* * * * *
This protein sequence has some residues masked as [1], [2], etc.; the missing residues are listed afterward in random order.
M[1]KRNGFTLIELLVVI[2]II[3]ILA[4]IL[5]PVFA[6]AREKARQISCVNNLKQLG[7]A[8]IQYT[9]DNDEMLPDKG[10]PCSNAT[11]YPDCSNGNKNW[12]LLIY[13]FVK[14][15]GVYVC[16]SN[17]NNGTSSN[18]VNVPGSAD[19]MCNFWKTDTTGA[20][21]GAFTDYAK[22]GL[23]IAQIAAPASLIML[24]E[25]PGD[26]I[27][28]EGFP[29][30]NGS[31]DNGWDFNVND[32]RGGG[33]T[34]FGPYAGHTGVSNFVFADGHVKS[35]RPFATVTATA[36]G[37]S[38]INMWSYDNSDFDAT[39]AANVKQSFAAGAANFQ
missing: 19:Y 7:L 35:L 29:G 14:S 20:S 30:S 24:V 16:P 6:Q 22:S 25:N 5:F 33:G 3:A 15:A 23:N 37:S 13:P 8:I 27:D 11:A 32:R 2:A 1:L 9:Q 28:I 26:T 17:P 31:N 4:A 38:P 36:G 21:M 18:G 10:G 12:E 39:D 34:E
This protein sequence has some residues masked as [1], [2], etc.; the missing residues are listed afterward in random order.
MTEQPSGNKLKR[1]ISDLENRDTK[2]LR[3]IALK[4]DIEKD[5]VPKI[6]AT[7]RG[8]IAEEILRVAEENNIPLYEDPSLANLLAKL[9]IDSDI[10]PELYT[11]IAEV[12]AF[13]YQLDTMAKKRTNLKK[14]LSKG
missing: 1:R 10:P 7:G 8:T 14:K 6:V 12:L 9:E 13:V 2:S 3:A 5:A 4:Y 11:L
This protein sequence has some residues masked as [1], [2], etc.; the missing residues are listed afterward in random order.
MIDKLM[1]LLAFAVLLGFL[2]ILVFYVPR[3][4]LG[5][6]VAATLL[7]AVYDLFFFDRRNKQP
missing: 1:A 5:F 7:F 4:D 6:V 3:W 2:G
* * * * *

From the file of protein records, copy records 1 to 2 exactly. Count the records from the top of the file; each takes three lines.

This protein sequence has some residues masked as [1], [2], etc.; the missing residues are listed afterward in random order.
M[1]KRNGFTLIELLVVI[2]II[3]ILA[4]IL[5]PVFA[6]AREKARQISCVNNLKQLG[7]A[8]IQYT[9]DNDEMLPDKG[10]PCSNAT[11]YPDCSNGNKNW[12]LLIY[13]FVK[14][15]GVYVC[16]SN[17]NNGTSSN[18]VNVPGSAD[19]MCNFWKTDTTGA[20][21]GAFTDYAK[22]GL[23]IAQIAAPASLIML[24]E[25]PGD[26]I[27][28]EGFP[29][30]NGS[31]DNGWDFNVND[32]RGGG[33]T[34]FGPYAGHTGVSNFVFADGHVKS[35]RPFATVTATA[36]G[37]S[38]INMWSYDNSDFDAT[39]AANVKQSFAAGAANFQ
missing: 19:Y 7:L 35:L 29:G 14:S 20:S 30:S 24:V 16:P 6:Q 22:S 25:N 5:F 33:G 3:A 15:A 23:N 37:S 13:P 8:I 27:D 11:A 32:R 2:A 1:L 9:Q 28:I 26:T 17:P 31:N 4:A 38:P 36:G 21:M 18:G 10:G 12:E 39:D 34:E
This protein sequence has some residues masked as [1], [2], etc.; the missing residues are listed afterward in random order.
MTEQPSGNKLKR[1]ISDLENRDTK[2]LR[3]IALK[4]DIEKD[5]VPKI[6]AT[7]RG[8]IAEEILRVAEENNIPLYEDPSLANLLAKL[9]IDSDI[10]PELYT[11]IAEV[12]AF[13]YQLDTMAKKRTNLKK[14]LSKG
missing: 1:R 10:P 7:G 8:T 14:K 6:V 12:L 9:E 13:V 2:S 3:A 5:A 4:Y 11:L